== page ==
Brain stroke is the second-largest cause of death in the world, but is preventable Healthy lifestyle and timely recognition of symptoms can go a long way in prevention.


A 52-year-old high-flying businessman was in a boardroom meeting when he suddenly fell unconscious. He had suffered a massive stroke, which left the right side of his body paralyzed. After being on the ventilator for about 15 days in the ICU, he was shifted to a ward. Two weeks later, he was discharged on a wheelchair. While he had made some recovery, he couldn’t walk without support, and had lost a lot of his memory and language skills. Neurologists had little hope that he could ever go back to work.

Gyanesh had been diagnosed with hypertension and diabetes eight years ago. Everybody in his household was concerned about the illnesses, except him.

He seldom visited doctors, because they gave him “big prescriptions and even bigger and bitter advice”. What he hated most was their diktat to quit his age-old habit of smoking.

His business was growing, which only meant that he spent long hours at the office. He had no time to waste on futile things such as morning walks and exercises. He worked even on weekends, hardly took a break. To maintain social contacts, which were necessary for his business, he frequently attended late night parties and drank and dined with the who’s who of the society.

He never took his medicines on time, which was the reason for constant fights with his wife.



Brain stroke is the second-largest cause for death and the leading cause for serious disability and healthcare expenditure. One in every six persons may suffer a stroke in their lifetime.

The triad of poorly controlled hypertension, diabetes and smoking constitutes the most important risk factor for stroke in our country. Photo: Reuters

The triad of poorly controlled hypertension, diabetes and smoking constitutes the most important risk factor for stroke in our country. Photo: Reuters

In Asian countries, including India, the disease is spreading in epidemic proportions, and the young population is getting affected more and more.

Surprisingly, 80 per cent of all strokes can be prevented.

The risk factors

The non-modifiable risk factors for stroke are age (risk increases with age), gender (men are more prone) and a family history of strokes.

Medical risk factors:

  1. Hypertension: Needs to be identified early and controlled with lifestyle changes, a low-salt diet and medication.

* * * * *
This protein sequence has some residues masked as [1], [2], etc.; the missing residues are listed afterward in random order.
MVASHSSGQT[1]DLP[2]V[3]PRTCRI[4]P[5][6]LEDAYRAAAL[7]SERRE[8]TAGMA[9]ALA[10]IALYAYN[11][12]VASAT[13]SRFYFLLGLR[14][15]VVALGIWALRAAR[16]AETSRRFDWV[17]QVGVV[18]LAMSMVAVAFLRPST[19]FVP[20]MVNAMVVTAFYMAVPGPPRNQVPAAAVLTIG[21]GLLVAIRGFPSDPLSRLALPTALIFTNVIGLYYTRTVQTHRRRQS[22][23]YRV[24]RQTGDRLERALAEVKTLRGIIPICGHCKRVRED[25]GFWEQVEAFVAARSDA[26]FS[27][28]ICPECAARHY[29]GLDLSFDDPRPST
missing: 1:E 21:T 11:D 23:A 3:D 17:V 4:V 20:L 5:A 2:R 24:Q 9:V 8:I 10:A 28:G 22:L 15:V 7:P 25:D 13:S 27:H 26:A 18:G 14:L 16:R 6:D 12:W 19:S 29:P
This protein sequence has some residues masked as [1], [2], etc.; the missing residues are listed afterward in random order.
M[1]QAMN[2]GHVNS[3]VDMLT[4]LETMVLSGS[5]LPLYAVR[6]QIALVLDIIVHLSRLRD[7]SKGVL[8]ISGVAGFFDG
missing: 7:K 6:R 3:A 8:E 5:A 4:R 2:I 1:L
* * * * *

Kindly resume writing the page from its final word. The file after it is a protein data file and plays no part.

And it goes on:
2. Diabetes: Needs to be identified and controlled with diet, exercise, and medications.
  3. TIAs (Transient Ischemic Attack): Mini strokes are subtle symptoms that can disappear within 24 hrs. They are sentinel warning signs and patients who get intervention at this stage can be spared a major stroke.
  4. Atrial Fibrillation: Symptomatic /asymptotic irregular beating of heart that can produce a clot, which is then pushed to the brain.
  5. Significant heart disease causing low ejection power of the heart.
  6. Valvular heart disease (like rheumatic heart disease)
  7. Critical Carotid stenosis: Narrowing of the blood vessels that supply the brain, can be detected by a simple Doppler Test.
  8. Obstructive sleep apnea: Excessive snoring, frequent spells of nocturnal awakenings due to airway obstruction, which leads to chronic sleep deprivation.
  9. Fibromuscular Dysplasia
  10. A previous stroke increases the risk of another stroke by 10 times.

Modifiable lifestyle risk factors one can control are:

  1. Obesity
  2. Smoking
  3. Excess alcohol intake
  4. Sedentary lifestyle and lack of exercise
  5. Chronic stress
  6. Poor sleep pattern
  7. Unhealthy dietary habits

The triad of poorly controlled hypertension, diabetes and smoking constitutes the most important risk factor in our country. Interestingly, heart attacks and brain strokes share common risk factors.

To prevent:

  1. Walk for at least 30 minutes (around 10, 000 steps every day)/do moderate exercises.
  2. Control hypertension and diabetes
  3. Watch your weight.
  4. Have a balanced diet of fresh fruits, vegetables, white meat and fish rich in omega-3 fatty acids. Keep fat intake low.
  5. Practise yoga or meditation to relieve stress and get your heart and the brain pipes (carotids) evaluated for a block

The most important steps in stroke management are early identification and early intervention.

How to recognise a stroke

The much propagated slogan world over, Time is Brain, implies that neurons are destroyed rapidly as a stroke progresses, and lays emphasis on early treatment.  The commonly used pneumonic for this is FAST -check for Facial asymmetry, drooping Arms, Speech difficulty, if these are affirmative, don’t lose Time. Rush to the nearest stroke management-equipped center.

Acute stroke management

If referred to a center equipped to treat strokes within the “golden period”, which is 4.5 hours, many ischemic stroke patients can be saved.

The treatment of strokes has taken a paradigm shift in the Past two decades, with major advancements in drugs and interventional techniques. “Clot buster” drugs can be administered through the intravenous route, intra-arterial route and clots can be sucked out mechanically by catheters, depending on the case.

With highly advanced centres coming up with comprehensive after-stroke rehabilitat
ion strategies, the care of stroke patients has taken a giant leap, improving the final outcome for patients manifold.

If we are “stroke smart”, we can prevent it to a great extent. In the unfortunate eventuality of an attack, prudent and timely decisions can save us from a catastrophe.


Name : Dr. Amit Srivastava
Qualification : MBBS ,MD (Medicine),DM (Neurology)
Department: Senior Consultant PSRI Institute of Neuro Sciences
Webpage :

Leave a Reply

Your email address will not be published. Required fields are marked *